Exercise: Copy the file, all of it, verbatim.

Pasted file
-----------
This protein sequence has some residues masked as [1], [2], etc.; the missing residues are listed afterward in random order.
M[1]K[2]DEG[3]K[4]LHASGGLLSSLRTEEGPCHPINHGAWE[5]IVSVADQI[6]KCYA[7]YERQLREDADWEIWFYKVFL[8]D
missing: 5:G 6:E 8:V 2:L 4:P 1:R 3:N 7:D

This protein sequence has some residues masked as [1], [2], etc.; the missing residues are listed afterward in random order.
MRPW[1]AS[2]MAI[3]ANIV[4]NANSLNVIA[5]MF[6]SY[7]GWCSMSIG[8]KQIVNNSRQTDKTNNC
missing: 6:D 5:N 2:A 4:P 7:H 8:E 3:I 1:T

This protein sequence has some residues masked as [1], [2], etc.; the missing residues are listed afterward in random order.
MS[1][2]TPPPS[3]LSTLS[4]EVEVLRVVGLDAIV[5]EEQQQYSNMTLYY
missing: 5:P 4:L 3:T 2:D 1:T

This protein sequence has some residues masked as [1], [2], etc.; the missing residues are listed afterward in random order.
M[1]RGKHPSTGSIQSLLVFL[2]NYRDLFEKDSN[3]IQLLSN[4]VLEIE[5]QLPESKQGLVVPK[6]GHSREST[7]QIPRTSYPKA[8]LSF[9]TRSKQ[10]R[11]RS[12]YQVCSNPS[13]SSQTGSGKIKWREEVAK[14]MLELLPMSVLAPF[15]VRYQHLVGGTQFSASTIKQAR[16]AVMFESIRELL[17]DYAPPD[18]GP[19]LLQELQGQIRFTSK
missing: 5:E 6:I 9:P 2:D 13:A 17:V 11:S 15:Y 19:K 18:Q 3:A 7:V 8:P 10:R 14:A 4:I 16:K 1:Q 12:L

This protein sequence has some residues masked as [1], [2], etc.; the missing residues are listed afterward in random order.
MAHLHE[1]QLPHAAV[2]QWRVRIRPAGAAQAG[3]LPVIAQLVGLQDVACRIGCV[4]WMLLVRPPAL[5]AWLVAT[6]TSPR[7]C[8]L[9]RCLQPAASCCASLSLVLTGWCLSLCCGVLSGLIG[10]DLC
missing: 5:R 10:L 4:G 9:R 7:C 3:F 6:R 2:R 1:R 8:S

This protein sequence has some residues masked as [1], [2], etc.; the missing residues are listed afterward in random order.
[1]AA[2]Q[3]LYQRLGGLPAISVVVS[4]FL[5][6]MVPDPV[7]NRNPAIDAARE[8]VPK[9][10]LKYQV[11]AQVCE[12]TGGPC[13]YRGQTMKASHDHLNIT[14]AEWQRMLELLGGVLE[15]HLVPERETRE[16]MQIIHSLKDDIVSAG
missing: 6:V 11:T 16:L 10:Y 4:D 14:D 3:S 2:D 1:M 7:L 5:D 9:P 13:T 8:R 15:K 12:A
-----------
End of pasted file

This protein sequence has some residues masked as [1], [2], etc.; the missing residues are listed afterward in random order.
M[1]K[2]DEG[3]K[4]LHASGGLLSSLRTEEGPCHPINHGAWE[5]IVSVADQI[6]KCYA[7]YERQLREDADWEIWFYKVFL[8]D
missing: 5:G 6:E 8:V 2:L 4:P 1:R 3:N 7:D

This protein sequence has some residues masked as [1], [2], etc.; the missing residues are listed afterward in random order.
MRPW[1]AS[2]MAI[3]ANIV[4]NANSLNVIA[5]MF[6]SY[7]GWCSMSIG[8]KQIVNNSRQTDKTNNC
missing: 6:D 5:N 2:A 4:P 7:H 8:E 3:I 1:T

This protein sequence has some residues masked as [1], [2], etc.; the missing residues are listed afterward in random order.
MS[1][2]TPPPS[3]LSTLS[4]EVEVLRVVGLDAIV[5]EEQQQYSNMTLYY
missing: 5:P 4:L 3:T 2:D 1:T

This protein sequence has some residues masked as [1], [2], etc.; the missing residues are listed afterward in random order.
M[1]RGKHPSTGSIQSLLVFL[2]NYRDLFEKDSN[3]IQLLSN[4]VLEIE[5]QLPESKQGLVVPK[6]GHSREST[7]QIPRTSYPKA[8]LSF[9]TRSKQ[10]R[11]RS[12]YQVCSNPS[13]SSQTGSGKIKWREEVAK[14]MLELLPMSVLAPF[15]VRYQHLVGGTQFSASTIKQAR[16]AVMFESIRELL[17]DYAPPD[18]GP[19]LLQELQGQIRFTSK
missing: 5:E 6:I 9:P 2:D 13:A 17:V 11:S 15:Y 19:K 18:Q 3:A 7:V 8:P 10:R 14:A 4:I 16:K 1:Q 12:L

This protein sequence has some residues masked as [1], [2], etc.; the missing residues are listed afterward in random order.
MAHLHE[1]QLPHAAV[2]QWRVRIRPAGAAQAG[3]LPVIAQLVGLQDVACRIGCV[4]WMLLVRPPAL[5]AWLVAT[6]TSPR[7]C[8]L[9]RCLQPAASCCASLSLVLTGWCLSLCCGVLSGLIG[10]DLC
missing: 5:R 10:L 4:G 9:R 7:C 3:F 6:R 2:R 1:R 8:S

This protein sequence has some residues masked as [1], [2], etc.; the missing residues are listed afterward in random order.
[1]AA[2]Q[3]LYQRLGGLPAISVVVS[4]FL[5][6]MVPDPV[7]NRNPAIDAARE[8]VPK[9][10]LKYQV[11]AQVCE[12]TGGPC[13]YRGQTMKASHDHLNIT[14]AEWQRMLELLGGVLE[15]HLVPERETRE[16]MQIIHSLKDDIVSAG
missing: 6:V 11:T 16:L 10:Y 4:D 14:D 3:S 2:D 1:M 7:L 5:D 9:P 13:T 8:R 15:K 12:A